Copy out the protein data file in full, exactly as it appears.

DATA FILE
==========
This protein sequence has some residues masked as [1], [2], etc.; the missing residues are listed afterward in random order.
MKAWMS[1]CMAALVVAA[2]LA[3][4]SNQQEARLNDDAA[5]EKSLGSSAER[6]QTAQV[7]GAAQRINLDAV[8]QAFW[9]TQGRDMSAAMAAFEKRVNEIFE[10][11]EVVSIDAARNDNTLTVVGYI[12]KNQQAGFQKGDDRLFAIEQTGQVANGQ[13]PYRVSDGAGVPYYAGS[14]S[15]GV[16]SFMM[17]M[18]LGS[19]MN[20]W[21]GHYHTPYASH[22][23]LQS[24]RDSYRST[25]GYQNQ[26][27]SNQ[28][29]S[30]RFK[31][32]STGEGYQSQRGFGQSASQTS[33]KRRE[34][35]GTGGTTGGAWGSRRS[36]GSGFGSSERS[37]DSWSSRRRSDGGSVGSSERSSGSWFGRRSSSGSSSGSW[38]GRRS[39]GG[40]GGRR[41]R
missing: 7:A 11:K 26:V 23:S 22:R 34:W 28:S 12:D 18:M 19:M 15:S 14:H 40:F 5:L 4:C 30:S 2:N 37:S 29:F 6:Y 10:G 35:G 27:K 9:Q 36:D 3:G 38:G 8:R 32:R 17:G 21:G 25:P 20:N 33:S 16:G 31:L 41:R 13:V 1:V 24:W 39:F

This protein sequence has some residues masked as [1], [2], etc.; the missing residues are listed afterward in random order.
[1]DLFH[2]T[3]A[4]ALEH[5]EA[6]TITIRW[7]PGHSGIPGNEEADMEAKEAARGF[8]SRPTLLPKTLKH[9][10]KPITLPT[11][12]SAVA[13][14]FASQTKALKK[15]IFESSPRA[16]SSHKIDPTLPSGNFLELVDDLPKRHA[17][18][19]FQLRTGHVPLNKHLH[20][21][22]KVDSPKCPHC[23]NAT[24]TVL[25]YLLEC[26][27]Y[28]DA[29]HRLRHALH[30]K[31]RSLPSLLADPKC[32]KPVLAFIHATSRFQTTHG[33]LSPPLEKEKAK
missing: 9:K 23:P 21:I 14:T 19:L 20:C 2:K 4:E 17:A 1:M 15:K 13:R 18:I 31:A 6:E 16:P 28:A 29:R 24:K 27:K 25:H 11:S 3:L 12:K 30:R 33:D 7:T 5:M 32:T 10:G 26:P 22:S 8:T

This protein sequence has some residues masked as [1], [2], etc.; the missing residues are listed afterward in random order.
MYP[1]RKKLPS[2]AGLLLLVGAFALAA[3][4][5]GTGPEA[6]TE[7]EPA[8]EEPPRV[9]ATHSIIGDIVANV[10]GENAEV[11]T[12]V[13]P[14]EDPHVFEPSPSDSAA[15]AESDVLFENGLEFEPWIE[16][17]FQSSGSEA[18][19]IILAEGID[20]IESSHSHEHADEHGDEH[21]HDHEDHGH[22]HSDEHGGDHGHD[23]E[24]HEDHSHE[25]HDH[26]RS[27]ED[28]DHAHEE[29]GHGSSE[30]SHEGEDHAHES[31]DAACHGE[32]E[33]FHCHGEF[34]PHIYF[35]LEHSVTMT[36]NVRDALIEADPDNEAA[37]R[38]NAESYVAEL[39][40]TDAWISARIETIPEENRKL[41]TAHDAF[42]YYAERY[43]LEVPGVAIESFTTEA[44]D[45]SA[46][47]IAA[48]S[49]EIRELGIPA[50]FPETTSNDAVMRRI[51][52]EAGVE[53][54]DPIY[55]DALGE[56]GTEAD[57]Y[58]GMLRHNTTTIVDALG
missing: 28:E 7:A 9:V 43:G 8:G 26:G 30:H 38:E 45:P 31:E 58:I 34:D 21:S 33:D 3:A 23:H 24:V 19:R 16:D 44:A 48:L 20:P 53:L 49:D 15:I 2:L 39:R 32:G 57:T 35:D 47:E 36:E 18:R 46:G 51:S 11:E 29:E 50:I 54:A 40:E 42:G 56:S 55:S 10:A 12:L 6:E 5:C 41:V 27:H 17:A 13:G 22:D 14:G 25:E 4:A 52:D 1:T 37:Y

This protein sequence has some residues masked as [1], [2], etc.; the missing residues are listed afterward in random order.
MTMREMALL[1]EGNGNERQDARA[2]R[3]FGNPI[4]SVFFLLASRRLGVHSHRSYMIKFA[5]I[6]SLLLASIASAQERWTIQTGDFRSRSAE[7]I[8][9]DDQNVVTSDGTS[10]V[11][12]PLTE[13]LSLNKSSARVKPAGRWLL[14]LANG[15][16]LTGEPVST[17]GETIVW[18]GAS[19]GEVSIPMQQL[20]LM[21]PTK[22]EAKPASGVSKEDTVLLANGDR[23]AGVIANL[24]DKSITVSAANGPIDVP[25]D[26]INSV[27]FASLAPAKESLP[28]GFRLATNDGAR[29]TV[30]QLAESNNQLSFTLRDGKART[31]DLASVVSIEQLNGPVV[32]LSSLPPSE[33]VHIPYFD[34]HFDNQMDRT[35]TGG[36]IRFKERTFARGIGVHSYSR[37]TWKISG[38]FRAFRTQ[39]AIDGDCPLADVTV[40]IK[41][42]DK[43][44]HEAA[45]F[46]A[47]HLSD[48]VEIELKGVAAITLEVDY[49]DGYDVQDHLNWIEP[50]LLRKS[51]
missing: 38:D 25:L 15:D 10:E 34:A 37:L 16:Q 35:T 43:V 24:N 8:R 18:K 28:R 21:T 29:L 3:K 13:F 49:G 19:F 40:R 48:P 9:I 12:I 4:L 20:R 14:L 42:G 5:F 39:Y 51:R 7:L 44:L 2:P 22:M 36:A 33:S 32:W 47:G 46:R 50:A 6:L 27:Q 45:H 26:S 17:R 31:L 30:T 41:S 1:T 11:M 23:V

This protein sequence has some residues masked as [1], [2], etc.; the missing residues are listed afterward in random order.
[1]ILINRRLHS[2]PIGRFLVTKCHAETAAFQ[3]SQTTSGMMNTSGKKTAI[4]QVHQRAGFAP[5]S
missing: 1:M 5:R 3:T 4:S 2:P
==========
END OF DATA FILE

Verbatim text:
This protein sequence has some residues masked as [1], [2], etc.; the missing residues are listed afterward in random order.
MKAWMS[1]CMAALVVAA[2]LA[3][4]SNQQEARLNDDAA[5]EKSLGSSAER[6]QTAQV[7]GAAQRINLDAV[8]QAFW[9]TQGRDMSAAMAAFEKRVNEIFE[10][11]EVVSIDAARNDNTLTVVGYI[12]KNQQAGFQKGDDRLFAIEQTGQVANGQ[13]PYRVSDGAGVPYYAGS[14]S[15]GV[16]SFMM[17]M[18]LGS[19]MN[20]W[21]GHYHTPYASH[22][23]LQS[24]RDSYRST[25]GYQNQ[26][27]SNQ[28][29]S[30]RFK[31][32]STGEGYQSQRGFGQSASQTS[33]KRRE[34][35]GTGGTTGGAWGSRRS[36]GSGFGSSERS[37]DSWSSRRRSDGGSVGSSERSSGSWFGRRSSSGSSSGSW[38]GRRS[39]GG[40]GGRR[41]R
missing: 7:A 11:K 26:V 23:S 22:R 34:W 28:S 12:D 18:M 19:M 15:S 14:H 40:F 5:L 4:C 30:S 2:N 37:S 29:F 6:Y 10:G 35:G 27:K 9:Q 36:D 3:G 38:G 8:R 32:R 17:G 21:G 25:P 20:N 33:S 16:G 31:L 41:R 13:V 1:V 24:W 39:F

This protein sequence has some residues masked as [1], [2], etc.; the missing residues are listed afterward in random order.
[1]DLFH[2]T[3]A[4]ALEH[5]EA[6]TITIRW[7]PGHSGIPGNEEADMEAKEAARGF[8]SRPTLLPKTLKH[9][10]KPITLPT[11][12]SAVA[13][14]FASQTKALKK[15]IFESSPRA[16]SSHKIDPTLPSGNFLELVDDLPKRHA[17][18][19]FQLRTGHVPLNKHLH[20][21][22]KVDSPKCPHC[23]NAT[24]TVL[25]YLLEC[26][27]Y[28]DA[29]HRLRHALH[30]K[31]RSLPSLLADPKC[32]KPVLAFIHATSRFQTTHG[33]LSPPLEKEKAK
missing: 9:K 23:P 21:I 14:T 19:L 20:C 2:K 4:E 17:A 1:M 15:K 13:R 18:I 31:A 6:E 16:P 28:A 29:R 24:K 27:K 25:H 11:S 3:L 12:K 30:R 33:D 7:T 5:M 32:T 10:G 26:P 22:S 8:T

This protein sequence has some residues masked as [1], [2], etc.; the missing residues are listed afterward in random order.
MYP[1]RKKLPS[2]AGLLLLVGAFALAA[3][4][5]GTGPEA[6]TE[7]EPA[8]EEPPRV[9]ATHSIIGDIVANV[10]GENAEV[11]T[12]V[13]P[14]EDPHVFEPSPSDSAA[15]AESDVLFENGLEFEPWIE[16][17]FQSSGSEA[18][19]IILAEGID[20]IESSHSHEHADEHGDEH[21]HDHEDHGH[22]HSDEHGGDHGHD[23]E[24]HEDHSHE[25]HDH[26]RS[27]ED[28]DHAHEE[29]GHGSSE[30]SHEGEDHAHES[31]DAACHGE[32]E[33]FHCHGEF[34]PHIYF[35]LEHSVTMT[36]NVRDALIEADPDNEAA[37]R[38]NAESYVAEL[39][40]TDAWISARIETIPEENRKL[41]TAHDAF[42]YYAERY[43]LEVPGVAIESFTTEA[44]D[45]SA[46][47]IAA[48]S[49]EIRELGIPA[50]FPETTSNDAVMRRI[51][52]EAGVE[53][54]DPIY[55]DALGE[56]GTEAD[57]Y[58]GMLRHNTTTIVDALG
missing: 28:E 7:A 9:V 43:G 8:G 26:G 30:H 38:E 45:P 31:E 58:I 34:D 21:S 33:D 3:A 23:H 24:V 19:R 16:D 44:A 48:L 20:P 53:L 49:D 15:I 2:L 39:R 32:G 57:T 35:D 47:E 36:E 18:R 46:G 51:S 11:E 29:E 50:I 54:A 40:E 42:G 56:S 55:S 10:A 12:L 6:E 5:C 41:V 27:H 17:A 13:G 22:D 14:G 25:E 4:A 52:D 1:T 37:Y

This protein sequence has some residues masked as [1], [2], etc.; the missing residues are listed afterward in random order.
MTMREMALL[1]EGNGNERQDARA[2]R[3]FGNPI[4]SVFFLLASRRLGVHSHRSYMIKFA[5]I[6]SLLLASIASAQERWTIQTGDFRSRSAE[7]I[8][9]DDQNVVTSDGTS[10]V[11][12]PLTE[13]LSLNKSSARVKPAGRWLL[14]LANG[15][16]LTGEPVST[17]GETIVW[18]GAS[19]GEVSIPMQQL[20]LM[21]PTK[22]EAKPASGVSKEDTVLLANGDR[23]AGVIANL[24]DKSITVSAANGPIDVP[25]D[26]INSV[27]FASLAPAKESLP[28]GFRLATNDGAR[29]TV[30]QLAESNNQLSFTLRDGKART[31]DLASVVSIEQLNGPVV[32]LSSLPPSE[33]VHIPYFD[34]HFDNQMDRT[35]TGG[36]IRFKERTFARGIGVHSYSR[37]TWKISG[38]FRAFRTQ[39]AIDGDCPLADVTV[40]IK[41][42]DK[43][44]HEAA[45]F[46]A[47]HLSD[48]VEIELKGVAAITLEVDY[49]DGYDVQDHLNWIEP[50]LLRKS[51]
missing: 38:D 25:L 15:D 10:E 34:A 37:L 16:Q 35:T 43:V 24:N 8:R 18:K 28:R 21:T 29:L 3:K 13:F 49:G 19:F 40:R 48:P 9:I 12:I 4:L 20:R 14:L 42:G 5:F 39:Y 51:R 7:L 44:L 2:P 22:M 36:A 33:S 32:W 47:G 46:R 50:A 6:L 27:Q 45:H 26:S 17:R 31:L 30:T 41:S 1:T 11:M 23:V

This protein sequence has some residues masked as [1], [2], etc.; the missing residues are listed afterward in random order.
[1]ILINRRLHS[2]PIGRFLVTKCHAETAAFQ[3]SQTTSGMMNTSGKKTAI[4]QVHQRAGFAP[5]S
missing: 1:M 5:R 3:T 4:S 2:P